This loft apartment is on the top floor of what was formerly the printing house for the NY Daily News newspaper. Exposed beams and pipes, an original iron spiral staircase, and 14-foot-tall ceilings were just some of the loft's industrial features that drew the new owners to buy this property. But the space was very compartmentalised and dark, with many of the windows blocked off, so they brought on interior designer Sarah Mendel to reconfigure the space and brighten it up. She proposed a full renovation with the goal of maximising light, air and views, and making the most of the apartment's enviable NYC views. With nearly 3,000 square feet of interior space to play with, it had the potential to feel a lot more grand than the state it came in. The result is a space that feels like home to the clients, as well as lighter, airier and much larger. The design and renovation process took exactly 12 months.
The project started by dividing theloft into 'public space' and 'private space', removing all walls within the public areas.
The biggest change was in the kitchen, where all of the walls were removed, replaced by a massive 15 foot kitchen island that houses under-counter fridges, freezers, a dishwasher, and storage.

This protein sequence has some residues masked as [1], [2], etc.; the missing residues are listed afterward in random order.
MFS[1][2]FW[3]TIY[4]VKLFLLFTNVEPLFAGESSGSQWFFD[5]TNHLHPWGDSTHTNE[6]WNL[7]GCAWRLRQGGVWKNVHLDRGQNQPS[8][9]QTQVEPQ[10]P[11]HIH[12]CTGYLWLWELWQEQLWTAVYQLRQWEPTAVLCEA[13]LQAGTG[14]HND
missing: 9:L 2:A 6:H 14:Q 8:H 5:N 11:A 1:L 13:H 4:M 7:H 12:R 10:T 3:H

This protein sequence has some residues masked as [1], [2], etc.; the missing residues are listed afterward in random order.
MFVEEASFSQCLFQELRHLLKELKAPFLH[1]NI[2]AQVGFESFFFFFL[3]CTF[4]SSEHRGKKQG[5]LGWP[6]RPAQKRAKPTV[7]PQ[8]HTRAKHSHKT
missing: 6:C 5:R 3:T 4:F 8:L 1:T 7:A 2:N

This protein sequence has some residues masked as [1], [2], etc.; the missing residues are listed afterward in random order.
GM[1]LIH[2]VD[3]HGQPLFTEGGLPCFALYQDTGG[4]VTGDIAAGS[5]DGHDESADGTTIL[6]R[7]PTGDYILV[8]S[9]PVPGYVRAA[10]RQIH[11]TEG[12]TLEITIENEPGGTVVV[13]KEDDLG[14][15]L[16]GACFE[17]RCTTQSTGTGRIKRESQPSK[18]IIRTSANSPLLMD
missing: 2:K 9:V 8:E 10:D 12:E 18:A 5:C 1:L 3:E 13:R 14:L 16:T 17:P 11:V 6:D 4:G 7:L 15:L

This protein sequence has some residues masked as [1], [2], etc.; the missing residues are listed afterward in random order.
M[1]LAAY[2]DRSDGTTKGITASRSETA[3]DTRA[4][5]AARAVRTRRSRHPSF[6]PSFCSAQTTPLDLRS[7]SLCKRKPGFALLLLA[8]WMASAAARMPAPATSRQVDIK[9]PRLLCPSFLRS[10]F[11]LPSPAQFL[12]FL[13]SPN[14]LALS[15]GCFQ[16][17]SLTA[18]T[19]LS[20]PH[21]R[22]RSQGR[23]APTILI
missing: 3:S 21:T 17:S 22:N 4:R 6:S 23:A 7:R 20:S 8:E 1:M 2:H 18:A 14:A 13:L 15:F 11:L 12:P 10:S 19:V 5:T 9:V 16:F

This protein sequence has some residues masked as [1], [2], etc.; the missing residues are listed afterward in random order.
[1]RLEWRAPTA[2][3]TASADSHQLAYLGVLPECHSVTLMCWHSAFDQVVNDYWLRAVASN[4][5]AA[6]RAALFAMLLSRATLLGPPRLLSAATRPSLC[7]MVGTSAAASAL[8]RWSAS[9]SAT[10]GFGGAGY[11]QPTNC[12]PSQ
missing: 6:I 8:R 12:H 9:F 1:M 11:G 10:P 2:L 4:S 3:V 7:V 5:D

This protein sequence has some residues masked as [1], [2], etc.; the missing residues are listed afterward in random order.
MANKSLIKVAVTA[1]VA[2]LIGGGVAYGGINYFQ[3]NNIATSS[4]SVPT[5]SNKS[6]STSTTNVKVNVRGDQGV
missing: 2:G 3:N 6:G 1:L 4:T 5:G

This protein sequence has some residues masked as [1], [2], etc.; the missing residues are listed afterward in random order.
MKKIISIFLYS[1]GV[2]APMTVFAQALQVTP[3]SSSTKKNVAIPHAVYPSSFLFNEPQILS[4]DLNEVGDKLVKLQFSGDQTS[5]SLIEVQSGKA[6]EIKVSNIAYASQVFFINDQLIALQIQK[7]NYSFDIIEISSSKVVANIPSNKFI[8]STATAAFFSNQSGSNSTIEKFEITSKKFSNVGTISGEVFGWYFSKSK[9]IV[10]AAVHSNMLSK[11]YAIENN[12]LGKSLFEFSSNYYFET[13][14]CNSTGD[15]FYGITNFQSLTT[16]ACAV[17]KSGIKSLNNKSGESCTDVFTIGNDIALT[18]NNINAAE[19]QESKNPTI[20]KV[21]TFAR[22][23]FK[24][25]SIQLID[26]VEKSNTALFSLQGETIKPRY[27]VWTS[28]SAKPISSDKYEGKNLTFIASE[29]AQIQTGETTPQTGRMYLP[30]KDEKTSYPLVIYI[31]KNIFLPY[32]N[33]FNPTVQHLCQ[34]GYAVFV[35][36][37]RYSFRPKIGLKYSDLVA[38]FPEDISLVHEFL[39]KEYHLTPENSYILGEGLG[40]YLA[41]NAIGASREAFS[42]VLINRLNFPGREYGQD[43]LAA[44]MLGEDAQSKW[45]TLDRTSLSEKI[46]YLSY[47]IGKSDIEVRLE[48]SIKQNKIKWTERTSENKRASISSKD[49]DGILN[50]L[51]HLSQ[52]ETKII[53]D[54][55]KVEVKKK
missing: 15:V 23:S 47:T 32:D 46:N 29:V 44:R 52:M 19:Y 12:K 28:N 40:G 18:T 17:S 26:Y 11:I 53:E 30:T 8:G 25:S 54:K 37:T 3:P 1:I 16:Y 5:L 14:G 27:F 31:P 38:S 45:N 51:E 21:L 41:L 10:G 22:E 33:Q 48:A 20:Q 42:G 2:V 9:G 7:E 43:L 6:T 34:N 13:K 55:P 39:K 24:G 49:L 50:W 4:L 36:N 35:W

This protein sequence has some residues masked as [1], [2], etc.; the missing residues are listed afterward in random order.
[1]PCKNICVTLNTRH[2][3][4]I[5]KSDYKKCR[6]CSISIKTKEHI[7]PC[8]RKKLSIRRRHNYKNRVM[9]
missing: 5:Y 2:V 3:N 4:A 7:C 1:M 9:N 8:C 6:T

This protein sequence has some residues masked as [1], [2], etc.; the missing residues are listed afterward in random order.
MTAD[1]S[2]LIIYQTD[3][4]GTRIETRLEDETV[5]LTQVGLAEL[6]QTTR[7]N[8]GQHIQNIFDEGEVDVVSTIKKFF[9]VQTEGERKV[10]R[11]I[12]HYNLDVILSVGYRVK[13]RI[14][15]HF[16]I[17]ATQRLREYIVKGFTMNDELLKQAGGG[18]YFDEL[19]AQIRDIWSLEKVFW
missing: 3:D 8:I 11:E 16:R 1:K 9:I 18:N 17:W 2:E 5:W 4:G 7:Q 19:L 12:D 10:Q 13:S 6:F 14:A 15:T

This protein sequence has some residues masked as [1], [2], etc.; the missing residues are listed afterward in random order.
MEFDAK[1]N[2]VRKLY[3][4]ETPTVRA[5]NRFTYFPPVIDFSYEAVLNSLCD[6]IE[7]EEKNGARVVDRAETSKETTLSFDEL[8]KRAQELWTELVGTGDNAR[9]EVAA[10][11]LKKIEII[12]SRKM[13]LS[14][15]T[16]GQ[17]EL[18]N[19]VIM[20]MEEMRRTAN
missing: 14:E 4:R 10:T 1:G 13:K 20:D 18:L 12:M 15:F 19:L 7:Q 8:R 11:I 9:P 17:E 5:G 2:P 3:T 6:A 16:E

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Wood stools, brass handles and a brass tap from Brizo add a warmer contrast to the dark materials.
Next to the kitchen is a dining area, illuminated by a Flos wall light.
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Behind the dining table is an original Alexander Calder sculpture, passed down as a family heirloom.
A lounge chair offers another spot from which to admire the breath taking views over New York city.
The industrial exposed elements already provided a lot visually, so the palette and detailing was kept very simple: walnut woods, greens inspired by views to neighbourhood parks, soapstone countertops, and metal accents.
The custom banquettes against the back wall are covered in Erica Shamrock textiles. The custom mirrors were designed by Cochineal Design.
The original iron staircase to the roof was outfitted with custom walnut storage by RJ Millworkers that conceals a TV and toys.
The original iron staircase meets the new walnut millwork in a simple and seamless way.
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The original iron spiral staircase was updated with walnut steps.
The master bedroom design is calm and simple.
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Wardrobe doors were built under the stairs.
Photography: Emma Tannenbaum